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Evolution of methods and techniques in foreign language teaching.
(The University of Zambia Press, 2024) Manchishi, Peter Chomba
Written evidence points to the Middle East in Iraq at sumer (Baghdad) as the place of origin regarding the teaching of second / foreign languages. This was around 3,000 BC when a group of invaders conquered the area. Surprisingly, instead of imposing their language, they opted to learn the language of the conquered (the Sumerians). The method used to teach the language involved rewriting or analysing old texts (Philology). This then marked the beginning of the first methods in second / foreign language teaching. So, the communicative/task-based methods currently in use widely in the world, in the teaching of second/foreign languages, did not emerge like manner from Heaven. To the contrary, they are part of a long methodological evolution. We have in this book, attempted to critically discuss the evolution in question. For each method, we have highlighted its origin, main features (characteristics) and its application in the classroom setting. That is, a sample lesson as it was taught at that time
Trade and exchange among the iron age inhabitants of Bwinambo site in Chinsali, Zambia.
(The University of Zambia, 2020) Lumpa, Elise Mwila
Trade and exchange were critical areas of prehistoric people’s economic activities as they shaped their societies and adaptation to changing environments. This study explores aspects of trade and exchange among Iron Age inhabitants of Bwinambo archaeological site in Chinsali, Zambia. The site is especially suited for the study being located within the Tanganyika – Nyasa corridor in the north-eastern Zambia, an area that was a hive of trade activities during the pre-colonial period. Archaeological survey and excavation of four sites, revealed evidence of factors indicative of a settlement site such as a perennial source of water, wildlife and smelting kilns. Recovered materials from the excavated areas include local and imported pottery, beads, Metal objects, iron slag, hematite, fragments of shells, animal bones, fragments of human bones, charcoal, ash and burnt clay. Analysis of materials from the site revealed evidence of both local and external contacts stretching as far as the east African coast and Malawi. This is evidenced through similarities in pottery which does not belong to the known pottery tradition of the region in which the site lies. These include the Early Iron Working ware, Ivuna pottery, Proto Swhili Ware, Nkope ware, Kapeni ware and Mwabulambo ware. Cultural flora such as coconut plantations also revealed undisputed evidence of external contacts with the East African Coast. Local exchanges, on the other, were revealed through pottery from Kalambo, Kamnama, Makwe, Chondwe and Samfya. These have revealed evidence that the Tanganyika – Nyasa Corridor involved cross cultural contact characterized by interactions happening at multiple stages. The study concludes by emphasising that the objects of these exchanges were not restricted to exotics but rather a wide range of commodities that included pottery, iron, iron objects and food stuffs. Therefore, the absence of exotic goods in the archaeological record should not in any way rule out possibilities of long distance trade and exchanges. It can thus be inferred that these exchanges happened on a fairly regular basis and were not limited to personal bonds of reciprocity.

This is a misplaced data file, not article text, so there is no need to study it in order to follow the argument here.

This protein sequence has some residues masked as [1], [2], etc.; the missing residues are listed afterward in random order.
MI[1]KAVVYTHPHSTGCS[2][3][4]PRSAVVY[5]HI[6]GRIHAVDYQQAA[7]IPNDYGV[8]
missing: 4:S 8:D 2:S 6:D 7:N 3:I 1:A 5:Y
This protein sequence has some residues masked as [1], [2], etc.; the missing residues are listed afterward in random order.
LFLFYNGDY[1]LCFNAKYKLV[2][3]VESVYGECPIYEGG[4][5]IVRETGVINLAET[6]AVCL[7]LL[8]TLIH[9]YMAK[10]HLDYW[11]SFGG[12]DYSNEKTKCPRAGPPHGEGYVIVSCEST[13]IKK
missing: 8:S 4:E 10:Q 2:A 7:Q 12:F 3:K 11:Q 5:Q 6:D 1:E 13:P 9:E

Enhancing the visibility and corporate image of Rusangu university through the utilisation of social media.